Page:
Topic: Criminal Law
Find out how to get an injunction.
My partner says he will kill me if I leave. Can police help?
Full overview of protection from domestic abuse under criminal law.
The criminal justice system comprises a number of key agencies:
The Crown Prosecution Service
The courts (magistrates' courts and Crown court)
The probation service
There is no specific offence of ‘domestic violence’ under criminal law, but many forms of domestic violence are crimes, e.g.:
Assault, False imprisonment, Criminal damage, Harassment, Attempted murder, Rape
Being assaulted, sexually abused, threatened or harassed by a partner or family member is just as much a crime as violence from a stranger, and often more dangerous.
Whether the criminal law can protect victims is dependent on the particular type of violence and circumstances of the violence, as well as on the responses of criminal justice agencies such as the police, probation and courts. Attrition is also a serious issue. (This is the process by which reported crimes are drastically reduced in number as they proceed from the initial report to the police, through charging, prosecution and eventual sentencing). See a full overview of criminal law.
- In 30% of domestic violence incidents reported to the police, no action is taken.
- In a further 38% of cases, they give a warning, only.
- On average, 26% of reported incidents results in arrest - and just over a quarter of these lead to a charge (7% of all reported incidents.)
- Perpetrators are often charged with crimes that are less serious than the original offence.
- 4% of reported incidents results in a conviction.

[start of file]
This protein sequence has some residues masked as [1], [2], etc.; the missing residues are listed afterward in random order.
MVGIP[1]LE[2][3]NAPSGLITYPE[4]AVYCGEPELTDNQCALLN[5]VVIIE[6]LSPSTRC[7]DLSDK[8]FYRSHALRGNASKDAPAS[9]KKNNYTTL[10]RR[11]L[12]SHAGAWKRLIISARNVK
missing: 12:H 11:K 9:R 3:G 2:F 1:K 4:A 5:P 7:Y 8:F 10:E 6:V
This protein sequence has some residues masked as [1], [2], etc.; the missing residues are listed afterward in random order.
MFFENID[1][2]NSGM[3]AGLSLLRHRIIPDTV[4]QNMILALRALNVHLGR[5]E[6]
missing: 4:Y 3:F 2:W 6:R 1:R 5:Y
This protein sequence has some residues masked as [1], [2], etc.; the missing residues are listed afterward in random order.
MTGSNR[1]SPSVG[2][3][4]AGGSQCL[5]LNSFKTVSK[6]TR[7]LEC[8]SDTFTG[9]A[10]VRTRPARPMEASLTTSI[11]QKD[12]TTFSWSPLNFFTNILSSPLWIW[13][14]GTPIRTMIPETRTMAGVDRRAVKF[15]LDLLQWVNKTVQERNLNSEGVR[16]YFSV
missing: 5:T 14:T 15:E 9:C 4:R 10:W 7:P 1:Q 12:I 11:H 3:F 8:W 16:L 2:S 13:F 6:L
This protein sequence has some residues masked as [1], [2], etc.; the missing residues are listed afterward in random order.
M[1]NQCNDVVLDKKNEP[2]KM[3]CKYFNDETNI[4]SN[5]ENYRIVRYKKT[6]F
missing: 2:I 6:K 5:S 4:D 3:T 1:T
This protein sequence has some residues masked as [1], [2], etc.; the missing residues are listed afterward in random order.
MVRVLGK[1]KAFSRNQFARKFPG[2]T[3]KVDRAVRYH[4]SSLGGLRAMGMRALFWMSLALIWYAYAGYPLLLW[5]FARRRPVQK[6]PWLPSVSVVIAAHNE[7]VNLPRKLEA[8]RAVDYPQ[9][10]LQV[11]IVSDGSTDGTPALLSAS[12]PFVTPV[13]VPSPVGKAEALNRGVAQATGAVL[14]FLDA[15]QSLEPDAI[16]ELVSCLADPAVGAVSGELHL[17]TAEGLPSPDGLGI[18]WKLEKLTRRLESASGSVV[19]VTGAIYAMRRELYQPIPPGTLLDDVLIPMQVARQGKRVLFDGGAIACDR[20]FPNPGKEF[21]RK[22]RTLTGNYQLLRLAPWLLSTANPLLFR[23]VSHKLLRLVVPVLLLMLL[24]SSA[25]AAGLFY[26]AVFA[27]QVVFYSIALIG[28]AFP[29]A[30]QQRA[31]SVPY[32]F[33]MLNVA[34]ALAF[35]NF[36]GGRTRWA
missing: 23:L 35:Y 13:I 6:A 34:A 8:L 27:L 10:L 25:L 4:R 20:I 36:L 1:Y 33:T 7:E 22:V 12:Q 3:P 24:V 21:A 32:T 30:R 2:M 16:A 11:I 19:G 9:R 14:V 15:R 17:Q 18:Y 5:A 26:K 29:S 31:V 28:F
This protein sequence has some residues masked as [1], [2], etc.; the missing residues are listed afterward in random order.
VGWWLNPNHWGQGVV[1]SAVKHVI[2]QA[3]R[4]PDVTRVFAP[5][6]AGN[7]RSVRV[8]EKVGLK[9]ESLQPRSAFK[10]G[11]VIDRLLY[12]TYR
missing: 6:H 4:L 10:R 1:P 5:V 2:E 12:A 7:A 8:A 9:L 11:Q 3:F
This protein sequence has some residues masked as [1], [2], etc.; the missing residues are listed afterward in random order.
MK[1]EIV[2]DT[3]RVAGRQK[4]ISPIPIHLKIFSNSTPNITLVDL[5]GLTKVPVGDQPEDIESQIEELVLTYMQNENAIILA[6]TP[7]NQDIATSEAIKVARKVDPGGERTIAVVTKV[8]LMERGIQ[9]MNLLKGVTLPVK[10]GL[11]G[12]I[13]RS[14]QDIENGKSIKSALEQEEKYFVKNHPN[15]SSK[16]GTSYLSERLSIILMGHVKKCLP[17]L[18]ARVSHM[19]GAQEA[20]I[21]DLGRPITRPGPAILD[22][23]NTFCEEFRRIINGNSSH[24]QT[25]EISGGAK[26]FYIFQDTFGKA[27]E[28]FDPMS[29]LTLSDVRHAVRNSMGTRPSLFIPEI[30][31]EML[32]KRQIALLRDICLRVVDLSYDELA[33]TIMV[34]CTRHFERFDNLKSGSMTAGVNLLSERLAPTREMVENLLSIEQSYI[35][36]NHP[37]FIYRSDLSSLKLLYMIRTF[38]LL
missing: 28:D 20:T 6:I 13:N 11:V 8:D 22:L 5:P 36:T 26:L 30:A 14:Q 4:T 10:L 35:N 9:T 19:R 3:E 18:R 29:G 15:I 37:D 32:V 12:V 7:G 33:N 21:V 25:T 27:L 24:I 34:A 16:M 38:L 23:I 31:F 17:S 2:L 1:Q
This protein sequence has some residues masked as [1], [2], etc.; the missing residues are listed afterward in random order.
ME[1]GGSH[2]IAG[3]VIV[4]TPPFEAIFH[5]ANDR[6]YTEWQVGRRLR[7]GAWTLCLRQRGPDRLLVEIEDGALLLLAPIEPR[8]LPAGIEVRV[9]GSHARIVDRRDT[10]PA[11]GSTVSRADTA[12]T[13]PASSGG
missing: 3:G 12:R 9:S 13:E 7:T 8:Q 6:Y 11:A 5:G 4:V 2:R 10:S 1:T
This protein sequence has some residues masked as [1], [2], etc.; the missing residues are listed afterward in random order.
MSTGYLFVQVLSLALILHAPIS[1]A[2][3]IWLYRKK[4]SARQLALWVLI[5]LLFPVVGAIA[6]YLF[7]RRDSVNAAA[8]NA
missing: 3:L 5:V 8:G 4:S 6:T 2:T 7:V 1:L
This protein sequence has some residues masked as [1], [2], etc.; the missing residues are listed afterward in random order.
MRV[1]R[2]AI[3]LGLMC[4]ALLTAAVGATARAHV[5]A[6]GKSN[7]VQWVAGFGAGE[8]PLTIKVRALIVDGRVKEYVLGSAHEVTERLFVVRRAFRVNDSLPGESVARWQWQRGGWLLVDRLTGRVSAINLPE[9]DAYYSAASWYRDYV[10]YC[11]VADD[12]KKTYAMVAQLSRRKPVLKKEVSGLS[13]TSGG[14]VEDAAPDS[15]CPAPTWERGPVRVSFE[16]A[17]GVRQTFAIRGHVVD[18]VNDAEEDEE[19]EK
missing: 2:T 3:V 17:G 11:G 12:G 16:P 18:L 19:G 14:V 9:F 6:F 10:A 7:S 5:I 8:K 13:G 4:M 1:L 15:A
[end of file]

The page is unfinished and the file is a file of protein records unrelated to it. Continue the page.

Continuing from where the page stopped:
- Bindovers and fines are the most common sentences for perpetrators of domestic violence - and only one in 200 offenders receives a custodial sentence. (0.5% of recorded incidents).
While successful prosecutions for domestic violence offences are rising - from 46% in December2003 to 68% in September 2007 - these percentages are based only on the small proportion of cases that get as far as the courts.
One problem is that the criminal prosecution process focuses on incidents and ignore the fact that domestic violence involves a pattern of ongoing and controlling behaviour. The criminal law can also only rarely provide a remedy for emotional abuse - which can also have a serious and lasting impact on a woman or child's sense well-being and autonomy.
Since 2004 we have seen the development of Specialist Domestic Violence Courts (SDVCs) with associated in depth support services for high risk victims(through Independent Domestic Violence Advisers or IDVAs). In Croydon, the combined criminal and civil court is being developed (on the US model). Women's Aid believes this is the way forward in order to achieve effective outcomes across criminal, civil and family law.
Data taken from British Crime Survey 2004-5 (Finney, 2006) and from Hester (2005). See also Crime in England and Wales 06/07 report.
The police are a key 24 hour agency for women experiencing domestic violence, and the first port of call in emergency. However, only a minority of victims report domestic violence to the police . Despite this, domestic violence accounts for 16% of recorded violent crime.